Ticket #13509: hs_stats.txt

File hs_stats.txt, 4.3 KB (added by asn, 5 years ago)
1HSDir-related stats: (asn)
3* HSDirs threat model notes
5Hidden Service directories periodically receive HS descriptors from
6HSes. They cache them, and then serve them to any clients that ask for
9HSDirs are placed in a hash ring, and each HS picks a slice of HSDirs
10from that hash ring. Given the address of an HS, it's easy to learn
11which HSDirs are responsible for it. This makes HSDir statistics
12dangerous since they can potentially be matched to specific HSes.
14Furthremore, each HS has 6 HSDirs, and each HSDir serves a different
15set of HSes. This means that attackers have 6 different data points
16per HS every hour that can be used to reduce measurement noise.
18* How many HSes is the HSDir hosting descriptors for?
20Publishing this stat would allow someone who is indexing HSes to be
21able to say "I have seen 76% of all HSes". I would really like to
22avoid having such an enumeration property.
24That said, this is an interesting stat that would allow us to
25understand how used HSes are, and also detect sudden changes in the
26number of HSes (botnets, chat protocols, etc.). Also, learning the
27number of HSes per HSDir will help us find bugs in the hash ring code
28and also understand how loaded HSDirs are.
30I could be persuaded that with some heavy stats obfuscation (heavier
31than the bridge stats obfuscation), this stat might be plausible. By
32stats obfuscation, I mean obfuscating the numbers so that the attacker
33can only say "I'm somewhere between 60% to 75% of all HSes.".  This is
34a bit related to differential privacy as I understand it, but much
35more basic.
37FWIW, when rend-spec-ng.txt gets implemented, it will be harder for
38HSDirs to learn the number of served HSes since the descriptor will be
39encrypted. However, HSDirs will still be able to approximate the
40number of HSes by checking the amount of descriptors received per
41publishing period. If this ever becomes a problem we can imagine
42publishing fake descriptors to confuse the HSDirs.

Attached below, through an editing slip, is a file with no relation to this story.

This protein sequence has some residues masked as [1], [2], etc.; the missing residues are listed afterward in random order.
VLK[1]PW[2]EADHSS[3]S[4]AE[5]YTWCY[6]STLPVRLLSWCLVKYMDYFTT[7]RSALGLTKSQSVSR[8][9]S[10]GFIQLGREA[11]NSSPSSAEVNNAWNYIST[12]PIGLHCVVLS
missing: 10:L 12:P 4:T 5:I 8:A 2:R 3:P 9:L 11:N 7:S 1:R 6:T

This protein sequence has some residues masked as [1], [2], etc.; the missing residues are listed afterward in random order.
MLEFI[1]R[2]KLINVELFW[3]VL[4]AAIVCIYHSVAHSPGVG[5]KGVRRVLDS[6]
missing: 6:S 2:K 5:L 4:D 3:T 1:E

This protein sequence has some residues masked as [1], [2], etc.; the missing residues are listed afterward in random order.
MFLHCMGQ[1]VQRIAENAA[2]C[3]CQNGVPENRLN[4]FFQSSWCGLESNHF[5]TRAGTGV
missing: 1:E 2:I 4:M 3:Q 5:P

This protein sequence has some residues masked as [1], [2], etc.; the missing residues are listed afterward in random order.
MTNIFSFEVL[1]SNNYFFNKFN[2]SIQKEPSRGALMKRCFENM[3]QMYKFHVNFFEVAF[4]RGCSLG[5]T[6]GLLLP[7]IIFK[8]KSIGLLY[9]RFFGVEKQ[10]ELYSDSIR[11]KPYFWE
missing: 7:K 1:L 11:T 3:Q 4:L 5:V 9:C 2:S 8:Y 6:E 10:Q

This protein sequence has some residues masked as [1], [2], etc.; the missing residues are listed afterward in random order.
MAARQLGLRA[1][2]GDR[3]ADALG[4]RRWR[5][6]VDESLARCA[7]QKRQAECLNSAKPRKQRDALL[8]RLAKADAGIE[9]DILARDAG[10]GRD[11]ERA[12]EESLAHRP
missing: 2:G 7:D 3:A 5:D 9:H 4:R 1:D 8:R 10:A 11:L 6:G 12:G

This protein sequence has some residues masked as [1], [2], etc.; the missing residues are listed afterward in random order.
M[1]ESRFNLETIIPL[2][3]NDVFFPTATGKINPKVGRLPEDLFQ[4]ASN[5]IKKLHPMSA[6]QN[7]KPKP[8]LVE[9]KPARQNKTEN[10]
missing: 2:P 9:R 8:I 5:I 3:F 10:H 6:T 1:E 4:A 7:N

44* Number of HS descriptor fetch requests that the HSDir received.
46An adversary can use this stat to evaluate the popularity of an HS.
48An adversary can also use this stat to detect big changes in the
49numbers of visitors of popular HSes.
51Of course, there will be noise in the stats since multiple HSes
52correspond to each HSDir, but the adversary could reduce the noise
53after observing the same HS rotating to different HSDirs, and also by
54examining the stats of all 6 HSDirs that correspond to the HS.
56This doesn't seem like a problem that is solvable with simple
57obfuscation of stats, and I suggest we don't do this statistic at all.
59* How many of the fetch requests referenced a non-existend descriptor?
61This seems like a stat that could potentially find bugs in Tor, but
62also something that we don't really understand and might reveal
63information about specific HSes.
65We need to enumerate the reasons why a client would ask for the wrong
66descriptor. For example:
67a) clock sync issues, 
68b) different network view between
70* Average number of descriptor updates for the same HS?
72Assuming that stats are published daily (which is not necessary), this
73is going to be a number between 0 and 24 (since RendPostPeriod is
74currently one hour) and HSes pick a new HSDir after 24 hours (see
77Depending on how many HSes are behind each HSDir, this might or might
78not reveal uptime information about specific HSes. Still it doesn't
79seem like something we want to risk.
81Also, if the result is greater than 24, it means that an HS with
82modded RendPostPeriod was publishing to that HSDir (and that the HSDir
83doesn't have many clients). Do we want to reveal that?
85OTOH, it seems to me that if the HSDir is serving many HSes, this stat
86doesn't really provide any insight.
88* Total size of HS descs / Average size of HS desc
90These stats are again not very helpful if reported by HSDirs that
91serve many HSes. Any bugs or irregularities of one HS will be smoothed
92out by all the other HSes.
94Basically, the only thing we would learn is approximately how much
95disk space HS descriptors take, and maybe the average number of
96contained IPs (if we also know the number of HSes).
98This stat seems like a more verbose version of (c) and not very useful.
100* Total/average number of contained introduction points (will be killed by rend-spec-ng)
102Depends on the number of HSes per HSDir.